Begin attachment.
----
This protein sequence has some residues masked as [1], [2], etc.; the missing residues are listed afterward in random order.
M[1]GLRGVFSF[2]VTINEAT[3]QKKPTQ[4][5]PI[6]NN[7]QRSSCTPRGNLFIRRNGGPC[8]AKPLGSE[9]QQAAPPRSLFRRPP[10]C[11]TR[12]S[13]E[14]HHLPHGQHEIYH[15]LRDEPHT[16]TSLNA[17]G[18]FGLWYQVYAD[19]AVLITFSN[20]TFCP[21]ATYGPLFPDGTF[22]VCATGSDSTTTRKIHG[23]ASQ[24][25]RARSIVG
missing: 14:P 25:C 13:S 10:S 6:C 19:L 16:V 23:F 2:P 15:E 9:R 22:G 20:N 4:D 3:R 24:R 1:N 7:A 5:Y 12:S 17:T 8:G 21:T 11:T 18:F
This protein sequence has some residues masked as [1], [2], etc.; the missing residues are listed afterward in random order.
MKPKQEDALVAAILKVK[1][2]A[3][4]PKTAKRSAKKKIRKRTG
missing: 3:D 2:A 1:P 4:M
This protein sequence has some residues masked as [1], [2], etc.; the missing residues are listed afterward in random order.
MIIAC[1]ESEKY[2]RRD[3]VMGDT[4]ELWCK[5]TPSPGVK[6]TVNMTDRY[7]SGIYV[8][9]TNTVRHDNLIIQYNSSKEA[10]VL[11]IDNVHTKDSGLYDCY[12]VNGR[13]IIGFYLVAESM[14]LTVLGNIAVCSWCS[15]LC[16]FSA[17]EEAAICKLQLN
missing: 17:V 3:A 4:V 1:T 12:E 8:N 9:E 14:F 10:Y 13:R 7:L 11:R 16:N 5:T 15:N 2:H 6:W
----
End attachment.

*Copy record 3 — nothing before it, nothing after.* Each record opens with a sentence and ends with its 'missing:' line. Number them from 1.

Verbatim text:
This protein sequence has some residues masked as [1], [2], etc.; the missing residues are listed afterward in random order.
MIIAC[1]ESEKY[2]RRD[3]VMGDT[4]ELWCK[5]TPSPGVK[6]TVNMTDRY[7]SGIYV[8][9]TNTVRHDNLIIQYNSSKEA[10]VL[11]IDNVHTKDSGLYDCY[12]VNGR[13]IIGFYLVAESM[14]LTVLGNIAVCSWCS[15]LC[16]FSA[17]EEAAICKLQLN
missing: 17:V 3:A 4:V 1:T 12:E 8:N 9:E 14:F 10:Y 13:R 7:L 11:R 16:N 5:T 15:N 2:H 6:W